top

Blood Bowl Team Goods

Tags: ,

Rerolls

Doing actions in order:

This ties in with the above somewhat, in that you should do the less risky stuff before the more risky stuff (though it is best to not try any risky stuff at all most of the time!). So when standing players up at the start of your turn, doing move actions that require no dice rolls etc. If you do all those first without any chance of a turnover, you also have no chance of using a reroll.

Next up you may need to do some dodges or blocks (depends on the race you are using and your play style). Now checking the blocking statistics it is obvious that having Block and having two dice in your favour stands a good chance of success and a low chance of turnover, ergo reroll usage. So it makes sense to do these first, which may also turn what was previously a one die block with a team mate, into now a two dice block. The same with dodging, if you have a higher agility player, who has the dodge skill then it makes sense to do the dodge with them first. Of course these situations will depend on if you need that player to do something else later in the turn, as with most things it is a case of thinking ahead and executing your turn in sequence.

Do the important things before the seemingly meaningless rolls. If you have to blitz someone off your ball carrier, perhaps it is a good idea to do that before you dodge out a Catcher to receive a pass. If you use the reroll dodging the catcher out you have a greater risk of failing to free up the ball carrier. In this instance if the blitz causes a turnover, not only can they just block AND blitz your ball carrier next turn (should the block not knock you over), but one of your players close by making that block harder is now also at least prone. So it makes sense to have the reroll there for the blitz which keeps the ball safer should you then fail the dodge if you had to use the reroll on the blitz. It is considering sequences like this that can make the difference between winning and losing.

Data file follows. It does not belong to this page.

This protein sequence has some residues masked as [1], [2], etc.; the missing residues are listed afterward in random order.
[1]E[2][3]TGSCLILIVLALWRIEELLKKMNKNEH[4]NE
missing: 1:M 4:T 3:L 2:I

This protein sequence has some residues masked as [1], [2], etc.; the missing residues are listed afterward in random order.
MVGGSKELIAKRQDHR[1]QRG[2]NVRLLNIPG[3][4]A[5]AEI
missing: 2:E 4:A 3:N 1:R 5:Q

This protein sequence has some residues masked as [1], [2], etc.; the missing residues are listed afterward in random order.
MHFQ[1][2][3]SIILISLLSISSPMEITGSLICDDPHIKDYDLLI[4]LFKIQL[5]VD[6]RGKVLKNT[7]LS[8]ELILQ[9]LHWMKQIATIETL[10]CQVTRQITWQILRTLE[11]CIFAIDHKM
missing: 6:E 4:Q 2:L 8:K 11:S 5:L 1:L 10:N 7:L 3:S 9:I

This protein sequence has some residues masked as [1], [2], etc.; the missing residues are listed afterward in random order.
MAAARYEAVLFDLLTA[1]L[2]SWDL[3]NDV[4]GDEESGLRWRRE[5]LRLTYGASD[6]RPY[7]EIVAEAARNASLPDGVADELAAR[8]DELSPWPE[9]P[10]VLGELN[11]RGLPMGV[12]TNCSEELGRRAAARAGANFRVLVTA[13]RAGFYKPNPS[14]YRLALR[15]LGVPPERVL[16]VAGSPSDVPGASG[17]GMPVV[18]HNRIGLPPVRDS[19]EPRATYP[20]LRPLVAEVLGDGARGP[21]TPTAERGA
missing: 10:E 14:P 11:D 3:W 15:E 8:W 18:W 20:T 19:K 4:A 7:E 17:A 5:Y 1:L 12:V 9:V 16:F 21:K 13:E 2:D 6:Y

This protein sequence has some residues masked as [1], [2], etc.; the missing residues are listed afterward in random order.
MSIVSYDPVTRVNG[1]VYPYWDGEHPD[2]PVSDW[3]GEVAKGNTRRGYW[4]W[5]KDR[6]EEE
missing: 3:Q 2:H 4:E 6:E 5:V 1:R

Using Skills:

If at all possible you want to make the best use of the skills on your players. They are all adding to the teams value and you have the skills for a reason, so it makes sense to use them. I already mentioned dodging with Dodge players over non dodge players and blocking with Block players. Picking the ball up makes sense to use your Sure Hands player, passing to players with Catch, passing with Pass skill etc. This does involve planning to have the right player in the right place but obviously performing actions with a skill that lets you reroll is preferable to using a team reroll. So look what you are trying to achieve and use your players accordingly.

,

9 Responses to Rerolls

  1. Viajero September 4, 2009 at 9:45 am #

    Good article,

    I always try to follow the less “risky first” principle when possible, but more often than not you run into dilemmas… example: I just played a game yesterday where everything was according to plan. I moved my unmarked players first to their desired spots etc and then I had the following choice:

    A- Move a dodge skilled catcher away to free him of tackle zones (2+ plus dodge skill, low risk in principle), into a more strategic position unmarked etc, or

    B- Leap with a WD, who is stuck on the sideline, marked by 3 opponents and about to be pushed into the crowd next turn, so to get away.

    It would seem reasonable to perform the dodge first as is a very low risk, wouldnt it?… only two 1’s can get you down, and save the leap for the end with the re roll handy for the leap.

    Well, I did exactly that, my dodger got two 1’s, turnover. Next turn my WD was gently pushed into the crowd and got a fractured skull.

    Point is, judge needs to be exercised applying the low risk first principle… and we shuld be factoiring into they decission not only the simnple order of risk for actions but the consequences of failing those actions aswell.